These distinctions cannot simply be assimilated to that made in The Origin of Language between the elementary linguistic forms (ostensive and imperative) and the declarative. “I absolve you” is superficially a declarative sentence. But it is not a constative, like the declarative that arises in answer to a failed imperative. On the contrary, its performativity, its doing things with words, answers a need in the hearer by means of the words themselves. And in doing so, it provides the “missing link” between GA’s hypothesis of linguistic origin and the performative language of Western religion.
We should note that we are only assured of the efficacy of these sacraments through our faith in the promises made in the Gospels. The sacramental words do not have a “magical” effect in creating new realities; they operate through the mediation of God’s prior promise, that if these words are pronounced on Earth in the appropriate context, they will be so to speak honored in Heaven. This promise guarantees the link between the words and the thing they do.
Yet what is really “done” by the sacraments that transcends the purely sacramental context? After all, saying that one is “justified” or “saved” or “purged of one’s sins” is ultimately only of significance in relation to one’s life with one’s fellow men. Cary’s whole point in insisting on the relevance of “justification by faith” for all Christians is that as a result, “works of love serve our neighbors, not our desire to justify ourselves or make ourselves holy.” That is, we understand love as a relation, mediated by God, between me and my fellows, not as a mode of self-purification in which I relate uniquely to God. However this may be understood in Judaism, the whole point of Christianity is to emphasize the primary importance of the moral relation with others, as so many examples in the Sermon on the Mount, and elsewhere in the Gospels, that put human care above ritual make clear.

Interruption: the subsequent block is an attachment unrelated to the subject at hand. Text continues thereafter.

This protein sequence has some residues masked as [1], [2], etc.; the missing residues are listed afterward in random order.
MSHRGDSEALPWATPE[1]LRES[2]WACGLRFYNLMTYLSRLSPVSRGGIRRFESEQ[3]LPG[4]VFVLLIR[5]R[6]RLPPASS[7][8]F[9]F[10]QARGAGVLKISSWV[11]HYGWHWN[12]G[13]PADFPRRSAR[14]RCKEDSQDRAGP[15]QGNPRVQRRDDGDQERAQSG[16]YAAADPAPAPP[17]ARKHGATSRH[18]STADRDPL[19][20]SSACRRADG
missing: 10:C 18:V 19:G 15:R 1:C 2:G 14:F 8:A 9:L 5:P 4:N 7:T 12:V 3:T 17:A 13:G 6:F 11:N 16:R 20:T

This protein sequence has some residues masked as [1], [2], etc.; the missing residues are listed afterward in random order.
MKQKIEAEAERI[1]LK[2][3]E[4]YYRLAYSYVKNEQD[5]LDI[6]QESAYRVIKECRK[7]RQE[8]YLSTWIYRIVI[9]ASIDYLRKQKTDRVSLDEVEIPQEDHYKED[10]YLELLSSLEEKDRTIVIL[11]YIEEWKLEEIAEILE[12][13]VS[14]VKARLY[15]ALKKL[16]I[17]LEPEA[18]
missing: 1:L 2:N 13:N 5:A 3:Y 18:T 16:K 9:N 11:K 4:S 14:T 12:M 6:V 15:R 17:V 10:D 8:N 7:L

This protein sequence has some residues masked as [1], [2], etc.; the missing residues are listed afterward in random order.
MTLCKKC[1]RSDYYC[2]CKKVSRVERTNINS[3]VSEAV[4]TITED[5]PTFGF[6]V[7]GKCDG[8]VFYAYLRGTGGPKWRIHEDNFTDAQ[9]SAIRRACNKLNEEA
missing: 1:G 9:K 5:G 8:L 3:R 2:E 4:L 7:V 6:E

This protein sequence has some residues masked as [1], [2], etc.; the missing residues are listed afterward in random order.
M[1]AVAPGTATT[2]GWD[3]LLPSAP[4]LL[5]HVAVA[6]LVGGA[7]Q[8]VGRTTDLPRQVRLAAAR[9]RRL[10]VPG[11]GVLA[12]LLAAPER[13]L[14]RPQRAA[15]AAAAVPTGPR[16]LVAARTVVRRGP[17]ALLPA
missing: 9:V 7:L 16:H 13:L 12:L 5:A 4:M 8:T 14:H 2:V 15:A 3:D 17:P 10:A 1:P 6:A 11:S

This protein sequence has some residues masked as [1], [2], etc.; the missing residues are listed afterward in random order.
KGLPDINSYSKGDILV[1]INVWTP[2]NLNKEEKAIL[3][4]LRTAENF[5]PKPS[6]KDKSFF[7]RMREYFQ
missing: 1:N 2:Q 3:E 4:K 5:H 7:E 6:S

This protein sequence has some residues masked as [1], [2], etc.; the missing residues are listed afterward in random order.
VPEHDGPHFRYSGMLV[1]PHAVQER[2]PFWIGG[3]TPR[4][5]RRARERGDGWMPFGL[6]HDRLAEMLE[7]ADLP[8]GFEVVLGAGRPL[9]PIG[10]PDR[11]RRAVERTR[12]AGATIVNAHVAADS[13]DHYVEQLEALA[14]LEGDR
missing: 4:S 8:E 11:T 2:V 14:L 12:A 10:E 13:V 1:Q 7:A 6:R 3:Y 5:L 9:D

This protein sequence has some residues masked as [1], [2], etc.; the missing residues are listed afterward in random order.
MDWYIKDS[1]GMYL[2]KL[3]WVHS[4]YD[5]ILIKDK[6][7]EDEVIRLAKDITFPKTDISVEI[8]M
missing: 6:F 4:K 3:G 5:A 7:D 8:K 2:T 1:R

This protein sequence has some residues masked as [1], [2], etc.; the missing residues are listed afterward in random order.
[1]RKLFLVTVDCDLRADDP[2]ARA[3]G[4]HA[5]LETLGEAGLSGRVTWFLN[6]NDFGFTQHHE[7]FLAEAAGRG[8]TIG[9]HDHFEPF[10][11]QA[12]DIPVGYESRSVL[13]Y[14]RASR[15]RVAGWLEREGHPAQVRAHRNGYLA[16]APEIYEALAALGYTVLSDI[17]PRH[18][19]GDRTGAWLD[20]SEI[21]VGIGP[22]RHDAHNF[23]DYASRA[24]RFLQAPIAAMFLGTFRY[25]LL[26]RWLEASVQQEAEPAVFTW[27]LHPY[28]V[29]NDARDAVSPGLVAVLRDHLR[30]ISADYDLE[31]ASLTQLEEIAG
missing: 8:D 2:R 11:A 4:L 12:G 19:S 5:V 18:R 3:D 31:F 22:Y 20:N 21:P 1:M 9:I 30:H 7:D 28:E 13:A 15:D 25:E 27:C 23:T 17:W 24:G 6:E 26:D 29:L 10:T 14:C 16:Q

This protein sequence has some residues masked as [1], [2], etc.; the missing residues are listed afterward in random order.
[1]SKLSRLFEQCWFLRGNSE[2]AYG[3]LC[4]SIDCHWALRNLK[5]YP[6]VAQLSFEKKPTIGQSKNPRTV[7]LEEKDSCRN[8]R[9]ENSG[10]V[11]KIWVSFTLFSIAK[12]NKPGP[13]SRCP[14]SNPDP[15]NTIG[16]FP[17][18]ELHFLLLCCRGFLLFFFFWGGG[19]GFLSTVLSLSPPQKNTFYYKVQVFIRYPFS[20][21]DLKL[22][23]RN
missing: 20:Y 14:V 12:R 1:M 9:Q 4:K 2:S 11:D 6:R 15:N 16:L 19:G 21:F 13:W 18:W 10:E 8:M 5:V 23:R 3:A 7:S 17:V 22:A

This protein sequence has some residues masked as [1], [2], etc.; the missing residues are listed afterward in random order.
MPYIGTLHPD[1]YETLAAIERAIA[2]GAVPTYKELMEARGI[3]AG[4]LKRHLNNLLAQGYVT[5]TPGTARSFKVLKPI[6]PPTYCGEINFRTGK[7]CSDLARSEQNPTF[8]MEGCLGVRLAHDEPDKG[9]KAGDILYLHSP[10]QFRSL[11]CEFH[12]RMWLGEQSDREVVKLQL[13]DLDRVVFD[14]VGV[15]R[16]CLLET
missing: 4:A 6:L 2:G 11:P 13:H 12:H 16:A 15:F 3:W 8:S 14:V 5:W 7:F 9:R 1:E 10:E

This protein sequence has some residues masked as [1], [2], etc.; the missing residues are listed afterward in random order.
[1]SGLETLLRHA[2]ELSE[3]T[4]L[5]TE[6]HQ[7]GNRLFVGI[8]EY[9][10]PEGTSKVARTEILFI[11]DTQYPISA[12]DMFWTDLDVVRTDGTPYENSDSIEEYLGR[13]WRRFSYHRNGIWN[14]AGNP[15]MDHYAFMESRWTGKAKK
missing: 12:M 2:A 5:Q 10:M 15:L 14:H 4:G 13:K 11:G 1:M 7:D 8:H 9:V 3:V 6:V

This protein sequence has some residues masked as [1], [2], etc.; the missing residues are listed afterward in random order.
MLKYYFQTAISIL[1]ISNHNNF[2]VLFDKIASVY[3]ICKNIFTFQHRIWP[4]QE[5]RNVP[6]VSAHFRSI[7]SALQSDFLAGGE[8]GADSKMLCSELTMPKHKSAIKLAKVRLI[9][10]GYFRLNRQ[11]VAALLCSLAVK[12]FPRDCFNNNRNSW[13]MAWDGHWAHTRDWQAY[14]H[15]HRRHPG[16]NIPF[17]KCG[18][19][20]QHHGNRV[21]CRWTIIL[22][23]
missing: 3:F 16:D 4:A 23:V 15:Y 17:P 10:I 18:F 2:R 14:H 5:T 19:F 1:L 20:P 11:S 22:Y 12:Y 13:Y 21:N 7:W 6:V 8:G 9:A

In the ostensive language of the originary event, all the members of the group share the sign that represents the central being as what can be possessed by all only once the symmetry of the group is recognized by all. This first ostensive is indeed a word that does things: it creates a human social order where before there was only a pecking order, a queue structure no more integrated than a line in a supermarket. And it does so by the most fundamental linguistic act: the assertion of significance—in this case, at a moment when the very concept of the significant/sacred did not yet exist. To focus the attention of the group on an object that can only be contemplated is to create in our relation to it a distinction between its “idea” or “image” or “signified” and its physical being that cannot be accessed, to make of this “signified” no longer a component of our appetitive drive toward the object, but a being, or Being, in its own right.
The significance of the central object is man’s first experience of the sacred, which is to say that at this stage, the two terms are synonymous. The various attributes that for us identify God, or even “a god,” are derivations from this primordial characteristic of a being that can no longer be accessed from within our world but that is the focus of our desire. Of course God is more than a sacrificial animal, but the separation between the central locus of human attention and the object of the subsequent sparagmos would not yet be realized in emitting the originary sign. Theology, the understanding of God, is nothing but the attempt to define the nature of this sacred centrality.